A New Publication: ‘Challenges of Gambian Churches During Yahya Jammeh’s Era’ by Philip Saine.

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This book (in 218 pages and 28 chapters) gives a detailed account of former President Yahya Jammeh of the Gambia rise to power and eventual fall. Many African political commentators saw much similarity in the legacy of Yahya Jammeh and Edi Amen Dada of Uganda. However, to many others the legacy of Edi Amen was nothing but a small fraction (An ‘ABC’ it is said) if compared to the legacy of Yahya Jammeh.

This book (28 Chapters in 180 pages) describes how it all started, the pains, sorrows and fright that captivated Gambians, and the responses of the Christians.

Yahya ruled the Republic of The Gambia for 22 years. At the beginning there was much euphoria, grass-root popularity and enthusiasm amongst the youth of the country. During his first 10 years in power Yahya implemented developmental projects: built bridges, roads, hospitals, schools and a university. Yahya gradual became much more powerful than envisaged (“Power Corrupts and Absolute Power Corrupts Absolutely”). Yahya Jammeh assumed authoritarian rule and eliminated all and anything that was perceived an opponent. The second 10+2 years was virtually a period of dictatorship. He built a strong security to protect his interest and eliminated any person presenting opposing views. Many people were unfairly arrested, tortured and murdered. The Gambia became virtually a ‘Police State’.

Yahya suppressed the media, continually attacked persons and property of dissenting private FM Radio Stations. The Press was suppressed and Islamic clerics with opposing views were silenced or forced into exile. The judiciary was manipulated to his favour and there was arbitrary use of power of the president to appoint and terminate the Chief Justice. Several human rights advocates and opposition parties were intimated and arrested. Others languished under indefinite detention for months or years without charge or trial.

Eventually Yahya Jammeh declared The Gambia an Islamic State and indicated that Sharia Law would form the basis of the constitution. He invited the Islamic preacher, Dr. Zakir Naik, to consolidate his vision of an Islamic State. The Gambian community was polarized. The Christian community sought to have audience with Yahya but was denied. In the midst of this fear and confusion within the Christian community Yahya released several executive orders infringing onto the lives of the Christian Community. He introduced laws affecting the dress code for women and orders that interrupted Christian worship. He further triggered a proverbial stand-off with Christians over the Banjul Christian Cemetery by ordering the closure of the cemetery.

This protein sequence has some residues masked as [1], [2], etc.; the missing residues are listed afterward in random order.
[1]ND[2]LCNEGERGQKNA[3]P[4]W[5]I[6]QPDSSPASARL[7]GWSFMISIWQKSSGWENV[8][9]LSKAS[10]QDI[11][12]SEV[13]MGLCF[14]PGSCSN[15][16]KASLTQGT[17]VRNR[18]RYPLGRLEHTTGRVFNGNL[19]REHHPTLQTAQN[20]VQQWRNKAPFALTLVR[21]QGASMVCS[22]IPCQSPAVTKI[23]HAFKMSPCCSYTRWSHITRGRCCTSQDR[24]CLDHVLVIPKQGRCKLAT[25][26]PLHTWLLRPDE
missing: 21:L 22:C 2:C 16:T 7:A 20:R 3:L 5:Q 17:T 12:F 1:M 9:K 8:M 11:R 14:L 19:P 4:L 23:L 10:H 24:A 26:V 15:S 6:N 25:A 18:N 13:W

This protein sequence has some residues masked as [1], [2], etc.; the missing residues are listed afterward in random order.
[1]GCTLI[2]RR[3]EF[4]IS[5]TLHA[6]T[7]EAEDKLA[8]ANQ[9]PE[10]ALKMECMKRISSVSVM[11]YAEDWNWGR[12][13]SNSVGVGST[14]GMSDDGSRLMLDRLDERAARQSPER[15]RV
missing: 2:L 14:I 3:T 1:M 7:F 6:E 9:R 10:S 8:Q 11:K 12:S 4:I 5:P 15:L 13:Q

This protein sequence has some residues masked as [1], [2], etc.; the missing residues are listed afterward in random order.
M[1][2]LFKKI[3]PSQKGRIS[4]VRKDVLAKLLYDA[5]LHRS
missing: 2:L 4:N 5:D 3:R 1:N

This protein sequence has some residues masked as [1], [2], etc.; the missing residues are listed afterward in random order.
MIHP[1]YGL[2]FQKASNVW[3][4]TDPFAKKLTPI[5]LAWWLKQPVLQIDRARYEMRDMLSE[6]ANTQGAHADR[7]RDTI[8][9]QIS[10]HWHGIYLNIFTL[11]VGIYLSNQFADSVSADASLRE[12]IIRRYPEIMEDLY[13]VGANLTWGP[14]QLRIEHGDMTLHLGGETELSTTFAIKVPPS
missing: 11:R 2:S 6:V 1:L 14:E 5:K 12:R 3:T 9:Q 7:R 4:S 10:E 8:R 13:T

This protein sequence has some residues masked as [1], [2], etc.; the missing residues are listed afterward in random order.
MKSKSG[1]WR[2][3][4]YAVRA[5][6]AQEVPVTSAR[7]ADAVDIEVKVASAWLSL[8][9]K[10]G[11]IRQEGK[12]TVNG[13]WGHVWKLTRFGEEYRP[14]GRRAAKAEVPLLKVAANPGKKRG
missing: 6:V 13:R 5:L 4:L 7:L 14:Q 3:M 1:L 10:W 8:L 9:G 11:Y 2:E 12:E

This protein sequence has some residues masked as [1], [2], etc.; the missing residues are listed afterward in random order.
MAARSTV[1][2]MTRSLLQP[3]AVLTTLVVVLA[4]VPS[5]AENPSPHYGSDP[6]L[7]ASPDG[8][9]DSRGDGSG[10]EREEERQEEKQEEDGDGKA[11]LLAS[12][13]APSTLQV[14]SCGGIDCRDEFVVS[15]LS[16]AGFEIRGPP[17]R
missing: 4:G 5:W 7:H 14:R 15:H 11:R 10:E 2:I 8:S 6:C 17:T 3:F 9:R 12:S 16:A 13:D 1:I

The nervous Christian community adopted two measures; first to prayers because they have a firm believe that ‘it was the Lord’s battle’; and second because it was a presidential elections year, they were determined to vote Yahya Jammeh out.

The Christian community had support from a significant number of the Muslim population, from oppressed political parties, journalist and the Gambian population in the diaspora. Intensive Christian prayer sessions were organized. There were ‘Prayer Torch Runs’ and Christian fasting. Some eminent Christians participated effectively to encourage the diverse political parties forming a coalition party.

Elections were conducted and Yahya Jammeh was defeated. He refused to hand-over power and the regional body, ECOWAS, AU and the UN intervened. Like Pharaoh, Yahya Jammeh ignored the demand from all these institutions and declared a state of emergency and sought to extend his term of office.

Military intervention seemed then the final resort; but at the eleventh hour ‘there was God’s intervention’. Without a single bullet shot or a single soul lost Yahya was forced into exile into Equatorial Guinea and a new government installed. The might of Yahya Jammeh dissipated and his vision of an Islamic State abandoned. The Gambian population jubilated and immediately felt peace, freedom blowing across the country. The entire population of all tribes and religious believe felt victorious. The Christian community was free from fear of marginalization and persecution. The hand of God was over The Gambia. God did manifest His power and authority.

The Christian community met again in this new political dispensation praising God, recalling prophesy and testimonies. The community prayed for genuine forgiveness and reconciliation. The new government was urged to create an environment that would allow all to participate equally in the rebuilding of The New Gambia.

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